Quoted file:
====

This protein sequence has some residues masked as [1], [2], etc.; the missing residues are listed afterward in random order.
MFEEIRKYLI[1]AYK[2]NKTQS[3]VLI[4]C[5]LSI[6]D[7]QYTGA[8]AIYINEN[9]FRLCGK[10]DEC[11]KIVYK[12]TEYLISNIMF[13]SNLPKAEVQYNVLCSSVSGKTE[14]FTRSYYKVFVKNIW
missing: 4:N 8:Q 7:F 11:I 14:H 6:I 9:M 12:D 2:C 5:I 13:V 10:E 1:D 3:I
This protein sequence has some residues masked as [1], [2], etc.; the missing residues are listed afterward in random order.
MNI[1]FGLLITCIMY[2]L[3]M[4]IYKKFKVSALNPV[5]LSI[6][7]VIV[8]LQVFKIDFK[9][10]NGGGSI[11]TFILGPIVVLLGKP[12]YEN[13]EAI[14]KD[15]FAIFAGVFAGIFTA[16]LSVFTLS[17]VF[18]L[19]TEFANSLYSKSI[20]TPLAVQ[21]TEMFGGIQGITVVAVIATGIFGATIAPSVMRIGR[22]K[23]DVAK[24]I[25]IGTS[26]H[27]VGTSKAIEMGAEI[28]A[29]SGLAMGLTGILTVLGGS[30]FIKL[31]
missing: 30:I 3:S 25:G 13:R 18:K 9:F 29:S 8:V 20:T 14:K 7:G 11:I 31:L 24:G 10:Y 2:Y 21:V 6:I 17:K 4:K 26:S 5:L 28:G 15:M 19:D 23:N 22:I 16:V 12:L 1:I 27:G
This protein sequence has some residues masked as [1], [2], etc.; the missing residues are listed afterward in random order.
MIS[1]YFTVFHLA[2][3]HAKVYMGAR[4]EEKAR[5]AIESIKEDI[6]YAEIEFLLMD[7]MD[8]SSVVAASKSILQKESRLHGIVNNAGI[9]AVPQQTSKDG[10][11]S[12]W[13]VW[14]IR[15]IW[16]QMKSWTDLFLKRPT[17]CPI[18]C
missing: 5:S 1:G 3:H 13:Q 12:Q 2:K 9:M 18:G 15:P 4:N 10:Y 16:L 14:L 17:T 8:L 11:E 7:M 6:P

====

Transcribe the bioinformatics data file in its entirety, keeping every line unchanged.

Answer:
This protein sequence has some residues masked as [1], [2], etc.; the missing residues are listed afterward in random order.
MFEEIRKYLI[1]AYK[2]NKTQS[3]VLI[4]C[5]LSI[6]D[7]QYTGA[8]AIYINEN[9]FRLCGK[10]DEC[11]KIVYK[12]TEYLISNIMF[13]SNLPKAEVQYNVLCSSVSGKTE[14]FTRSYYKVFVKNIW
missing: 4:N 8:Q 7:F 11:I 14:H 6:I 9:M 12:D 2:C 5:I 13:V 10:E 1:D 3:I
This protein sequence has some residues masked as [1], [2], etc.; the missing residues are listed afterward in random order.
MNI[1]FGLLITCIMY[2]L[3]M[4]IYKKFKVSALNPV[5]LSI[6][7]VIV[8]LQVFKIDFK[9][10]NGGGSI[11]TFILGPIVVLLGKP[12]YEN[13]EAI[14]KD[15]FAIFAGVFAGIFTA[16]LSVFTLS[17]VF[18]L[19]TEFANSLYSKSI[20]TPLAVQ[21]TEMFGGIQGITVVAVIATGIFGATIAPSVMRIGR[22]K[23]DVAK[24]I[25]IGTS[26]H[27]VGTSKAIEMGAEI[28]A[29]SGLAMGLTGILTVLGGS[30]FIKL[31]
missing: 30:I 3:S 25:G 13:R 18:K 9:F 29:S 8:V 20:T 14:K 7:G 11:I 31:L 24:G 10:Y 2:Y 21:V 6:I 17:K 4:K 26:S 5:L 28:G 15:M 19:D 23:N 22:I 16:V 12:L 1:I 27:G
This protein sequence has some residues masked as [1], [2], etc.; the missing residues are listed afterward in random order.
MIS[1]YFTVFHLA[2][3]HAKVYMGAR[4]EEKAR[5]AIESIKEDI[6]YAEIEFLLMD[7]MD[8]SSVVAASKSILQKESRLHGIVNNAGI[9]AVPQQTSKDG[10][11]S[12]W[13]VW[14]IR[15]IW[16]QMKSWTDLFLKRPT[17]CPI[18]C
missing: 5:S 1:G 3:H 13:Q 12:Q 2:K 9:M 18:G 15:P 4:N 10:Y 16:L 14:L 17:T 8:L 11:E 7:M 6:P